In addition, as Nick Colton9 nicely observes, there is a further side to mountaineering that rarely makes it into current media and that many non-mountaineers are unaware of. Colton distinguishes two ‘models’ of a mountaineer. There is a conqueror-model, on which mountaineers are goal-oriented conquerors – very much the type of figure that might make it into the news and sustain common stereotypes. But there is also a connoisseur-model. Here, the

4 Kahneman & Tversky, op. cit. note 3, 1128.
5 See Kahneman op. cit. note 3, chs.12 & 13.
6 At least it returns no search results on their website.
7 Granted, as mountaineers we also hear more about talented mountaineers who die but who don’t make it into mainstream news.
8 Labelled by Kahneman (op.cit. note 3) the ‘what you see is all there is’ (WYSIATI) principle.
9 Nick Colton, ‘Conquerors or Connoisseurs?’ On the Edge 115 (2005), 64–65.



mountaineer is less goal-oriented and is not climbing at the limit of her ability; she instead climbs less risky routes and is motivated largely by aesthetic considerations (of movement, or beautiful surroundings, say). While non-mountaineers often know little about the connoisseur- model, most mountaineers move from one model to the other and thus have a more informed, indeed balanced view of their activity. As a result, mountaineers are likely to judge mountaineering as a whole less risky than someone who is exposed only to popular media conceptions of it.

4. Risk, uncertainty, competence

The final aspect we’ll consider when it comes to explaining disagreements about the degree of risk concerns mountaineers’ competence. By climbing regularly, mountaineers become more ‘in tune’ with the risks involved, developing the skills to identify, assess and manage them. When a non-mountaineer looks at a rock face and thinks it crazy for anyone to climb, a competent climber might see an established and well-protected route on immaculate rock and rightly judge it not very risky. What for a non-mountaineer will seem an unquantifiable uncertainty, and hence be judged too risky, may to a mountaineer’s eye present a more specifiable and indeed lower risk. Hence, competence plays an important role in making informed judgements about mountaineering dangers.10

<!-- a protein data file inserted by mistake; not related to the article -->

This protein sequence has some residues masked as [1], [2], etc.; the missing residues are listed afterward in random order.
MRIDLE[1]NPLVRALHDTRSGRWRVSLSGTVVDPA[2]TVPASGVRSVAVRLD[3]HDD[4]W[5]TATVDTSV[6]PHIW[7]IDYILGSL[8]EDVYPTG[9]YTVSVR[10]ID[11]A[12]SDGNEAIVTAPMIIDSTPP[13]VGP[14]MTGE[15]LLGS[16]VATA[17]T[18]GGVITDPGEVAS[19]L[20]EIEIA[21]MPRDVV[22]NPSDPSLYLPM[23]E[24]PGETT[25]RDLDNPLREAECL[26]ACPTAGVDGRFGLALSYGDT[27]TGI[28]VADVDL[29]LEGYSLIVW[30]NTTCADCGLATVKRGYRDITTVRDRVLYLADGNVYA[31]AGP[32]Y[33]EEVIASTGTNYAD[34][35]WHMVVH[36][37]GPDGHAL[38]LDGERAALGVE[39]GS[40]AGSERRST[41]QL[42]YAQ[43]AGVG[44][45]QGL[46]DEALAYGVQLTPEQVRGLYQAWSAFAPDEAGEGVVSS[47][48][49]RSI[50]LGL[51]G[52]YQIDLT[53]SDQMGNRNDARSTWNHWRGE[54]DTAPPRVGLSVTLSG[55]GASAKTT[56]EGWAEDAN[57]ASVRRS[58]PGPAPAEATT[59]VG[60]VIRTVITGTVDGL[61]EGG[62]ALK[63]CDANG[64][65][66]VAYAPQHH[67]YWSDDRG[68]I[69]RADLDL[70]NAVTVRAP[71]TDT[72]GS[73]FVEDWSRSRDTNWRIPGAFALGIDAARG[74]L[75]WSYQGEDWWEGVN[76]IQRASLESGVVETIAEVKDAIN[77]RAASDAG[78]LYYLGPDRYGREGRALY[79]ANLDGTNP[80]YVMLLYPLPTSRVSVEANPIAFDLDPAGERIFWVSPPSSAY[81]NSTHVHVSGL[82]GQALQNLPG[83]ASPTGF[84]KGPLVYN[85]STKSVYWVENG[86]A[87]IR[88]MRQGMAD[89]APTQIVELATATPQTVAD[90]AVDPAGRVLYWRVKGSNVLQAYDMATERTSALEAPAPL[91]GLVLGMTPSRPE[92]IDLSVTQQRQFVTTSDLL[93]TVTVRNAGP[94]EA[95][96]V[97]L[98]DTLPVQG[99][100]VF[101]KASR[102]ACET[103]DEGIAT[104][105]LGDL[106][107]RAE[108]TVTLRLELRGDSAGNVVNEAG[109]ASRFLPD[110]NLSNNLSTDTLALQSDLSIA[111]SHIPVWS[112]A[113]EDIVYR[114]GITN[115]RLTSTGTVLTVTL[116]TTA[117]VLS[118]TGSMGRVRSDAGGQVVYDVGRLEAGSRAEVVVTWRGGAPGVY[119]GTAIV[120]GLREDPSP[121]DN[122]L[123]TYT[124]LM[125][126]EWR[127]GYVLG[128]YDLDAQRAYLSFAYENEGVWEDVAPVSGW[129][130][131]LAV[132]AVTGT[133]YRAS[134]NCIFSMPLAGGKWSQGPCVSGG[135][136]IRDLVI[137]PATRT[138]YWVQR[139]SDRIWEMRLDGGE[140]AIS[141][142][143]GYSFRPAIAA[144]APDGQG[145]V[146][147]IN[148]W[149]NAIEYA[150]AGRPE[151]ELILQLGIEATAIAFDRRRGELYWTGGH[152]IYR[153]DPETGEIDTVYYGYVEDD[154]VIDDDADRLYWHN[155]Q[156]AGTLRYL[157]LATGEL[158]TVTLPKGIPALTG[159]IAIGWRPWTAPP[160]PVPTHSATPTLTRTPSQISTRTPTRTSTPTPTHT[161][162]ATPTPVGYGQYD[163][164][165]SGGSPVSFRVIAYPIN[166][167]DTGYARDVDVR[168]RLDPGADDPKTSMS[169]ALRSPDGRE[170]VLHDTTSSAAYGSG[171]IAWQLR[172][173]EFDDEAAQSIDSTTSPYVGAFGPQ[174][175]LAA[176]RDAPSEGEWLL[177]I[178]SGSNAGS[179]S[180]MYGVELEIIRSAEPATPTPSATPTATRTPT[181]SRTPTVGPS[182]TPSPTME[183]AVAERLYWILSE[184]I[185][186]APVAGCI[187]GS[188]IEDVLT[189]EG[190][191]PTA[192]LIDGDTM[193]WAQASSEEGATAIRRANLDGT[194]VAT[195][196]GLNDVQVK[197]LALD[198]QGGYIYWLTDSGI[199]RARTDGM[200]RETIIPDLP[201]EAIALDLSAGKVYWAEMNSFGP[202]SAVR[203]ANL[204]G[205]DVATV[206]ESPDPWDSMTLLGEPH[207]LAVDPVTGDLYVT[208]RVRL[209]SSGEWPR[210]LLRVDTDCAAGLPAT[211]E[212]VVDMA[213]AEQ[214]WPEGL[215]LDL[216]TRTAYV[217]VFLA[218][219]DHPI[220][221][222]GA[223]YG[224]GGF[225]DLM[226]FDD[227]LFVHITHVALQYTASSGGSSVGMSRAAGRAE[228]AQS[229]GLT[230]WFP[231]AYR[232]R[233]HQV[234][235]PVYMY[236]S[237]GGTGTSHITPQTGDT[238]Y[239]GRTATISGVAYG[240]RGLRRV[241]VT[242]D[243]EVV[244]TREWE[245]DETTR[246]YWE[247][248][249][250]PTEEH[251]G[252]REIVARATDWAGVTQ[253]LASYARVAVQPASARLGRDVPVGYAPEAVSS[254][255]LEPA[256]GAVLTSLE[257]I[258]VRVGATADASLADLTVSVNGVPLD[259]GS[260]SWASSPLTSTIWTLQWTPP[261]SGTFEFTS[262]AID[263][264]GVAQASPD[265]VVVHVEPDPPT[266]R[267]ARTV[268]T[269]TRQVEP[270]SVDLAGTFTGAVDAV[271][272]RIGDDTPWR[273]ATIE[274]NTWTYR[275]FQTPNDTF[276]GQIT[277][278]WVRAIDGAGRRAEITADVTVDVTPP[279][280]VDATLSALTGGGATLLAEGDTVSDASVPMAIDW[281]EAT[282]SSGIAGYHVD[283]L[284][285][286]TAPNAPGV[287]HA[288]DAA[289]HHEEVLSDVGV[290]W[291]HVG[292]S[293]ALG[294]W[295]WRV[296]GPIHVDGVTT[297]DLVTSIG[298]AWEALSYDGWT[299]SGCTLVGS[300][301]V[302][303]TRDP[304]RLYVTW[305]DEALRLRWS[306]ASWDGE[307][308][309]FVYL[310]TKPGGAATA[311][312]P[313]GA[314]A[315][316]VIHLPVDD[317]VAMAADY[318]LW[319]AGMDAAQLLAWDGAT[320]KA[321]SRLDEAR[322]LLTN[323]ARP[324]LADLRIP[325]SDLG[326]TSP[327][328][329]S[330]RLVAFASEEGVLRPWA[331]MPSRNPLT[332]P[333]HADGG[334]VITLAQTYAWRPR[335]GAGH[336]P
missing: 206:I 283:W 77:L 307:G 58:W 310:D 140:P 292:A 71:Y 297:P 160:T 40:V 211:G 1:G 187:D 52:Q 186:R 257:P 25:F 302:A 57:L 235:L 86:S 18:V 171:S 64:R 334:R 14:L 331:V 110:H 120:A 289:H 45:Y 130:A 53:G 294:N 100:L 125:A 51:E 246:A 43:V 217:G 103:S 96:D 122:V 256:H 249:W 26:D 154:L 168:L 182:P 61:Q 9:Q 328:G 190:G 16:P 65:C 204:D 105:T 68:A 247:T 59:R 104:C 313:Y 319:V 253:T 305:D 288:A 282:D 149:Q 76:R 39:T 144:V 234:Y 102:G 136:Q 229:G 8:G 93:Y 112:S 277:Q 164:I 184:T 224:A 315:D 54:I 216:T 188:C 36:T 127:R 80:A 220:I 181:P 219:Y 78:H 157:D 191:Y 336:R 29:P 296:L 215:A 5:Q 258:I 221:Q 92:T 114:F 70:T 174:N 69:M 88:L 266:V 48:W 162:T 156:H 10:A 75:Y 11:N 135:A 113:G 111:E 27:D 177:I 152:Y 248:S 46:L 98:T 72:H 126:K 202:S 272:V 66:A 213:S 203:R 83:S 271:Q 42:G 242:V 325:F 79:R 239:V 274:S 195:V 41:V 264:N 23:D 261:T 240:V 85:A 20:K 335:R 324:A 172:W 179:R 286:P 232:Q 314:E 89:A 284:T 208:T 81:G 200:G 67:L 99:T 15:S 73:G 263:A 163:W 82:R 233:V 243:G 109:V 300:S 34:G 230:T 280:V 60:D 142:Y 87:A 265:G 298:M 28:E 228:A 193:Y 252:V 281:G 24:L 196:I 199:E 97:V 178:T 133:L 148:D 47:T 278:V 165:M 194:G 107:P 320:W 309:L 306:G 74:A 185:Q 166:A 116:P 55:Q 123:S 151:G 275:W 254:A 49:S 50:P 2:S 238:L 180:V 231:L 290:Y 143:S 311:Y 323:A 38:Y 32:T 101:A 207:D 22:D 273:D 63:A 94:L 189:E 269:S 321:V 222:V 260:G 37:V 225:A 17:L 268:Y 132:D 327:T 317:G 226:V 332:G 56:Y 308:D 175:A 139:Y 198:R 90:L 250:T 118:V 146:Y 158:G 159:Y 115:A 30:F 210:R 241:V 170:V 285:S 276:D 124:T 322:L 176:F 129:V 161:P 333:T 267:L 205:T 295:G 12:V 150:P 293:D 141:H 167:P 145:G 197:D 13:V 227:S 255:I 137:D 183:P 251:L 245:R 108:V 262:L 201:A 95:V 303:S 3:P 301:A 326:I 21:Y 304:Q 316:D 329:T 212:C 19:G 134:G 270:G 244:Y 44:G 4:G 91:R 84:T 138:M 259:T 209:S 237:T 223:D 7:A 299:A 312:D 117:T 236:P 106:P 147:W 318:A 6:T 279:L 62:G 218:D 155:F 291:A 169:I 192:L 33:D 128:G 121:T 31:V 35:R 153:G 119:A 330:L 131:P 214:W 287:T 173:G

So far we have offered different ways to explain how the disagreement about risk in mountaineering can arise. These explanations combine nicely to offer a multifaceted picture of the possible sources of disagreement. However, we haven’t settled yet who is correct in their risk judgement. It is now time to have a look at some recent statistics and to discuss how they might help adjudicate whether non-mountaineers overestimate the risks or whether mountaineers underestimate them.

5. Accident statistics

Statistics available from European Alpine Clubs usually only provide the number of accidents (including deaths) that occur in mountains. To properly evaluate the risks involved, however, this isn’t enough. To see why, let us look at the fatalities involved in the following activities in Germany and Switzerland in 2010 (Table 1):11

10 We return to the role of competence in section 8.
11 The data is drawn from official accident statistics issued by the German and the Swiss Alpine Clubs, available on their respective websites. We here focus on fatality rate, though similar considerations apply to injury rate and severity.



What is surprising is that hillwalking results in more fatal accidents in Switzerland than the other activities listed here combined (in that year)! However, the total number of accidents is not a good indication for how dangerous the activity is, unless we have some indication of how many people are engaged in it. Even then, there are further difficulties. We cannot straightforwardly use the population of Swiss hillwalkers as a base class, since many people who hillwalk in Switzerland come from other countries. Moreover, finding out how many people go hillwalking in Switzerland is not enough: some may go hillwalking every week, others once a month, and so on. So, to more accurately quantify the dangers across these activities we would need to know how many fatal accidents occur per day (or even hour) spent doing them.12 Unfortunately, there are very few such statistics. Nonetheless, the following was published by the German Alpine Club (Table 2):13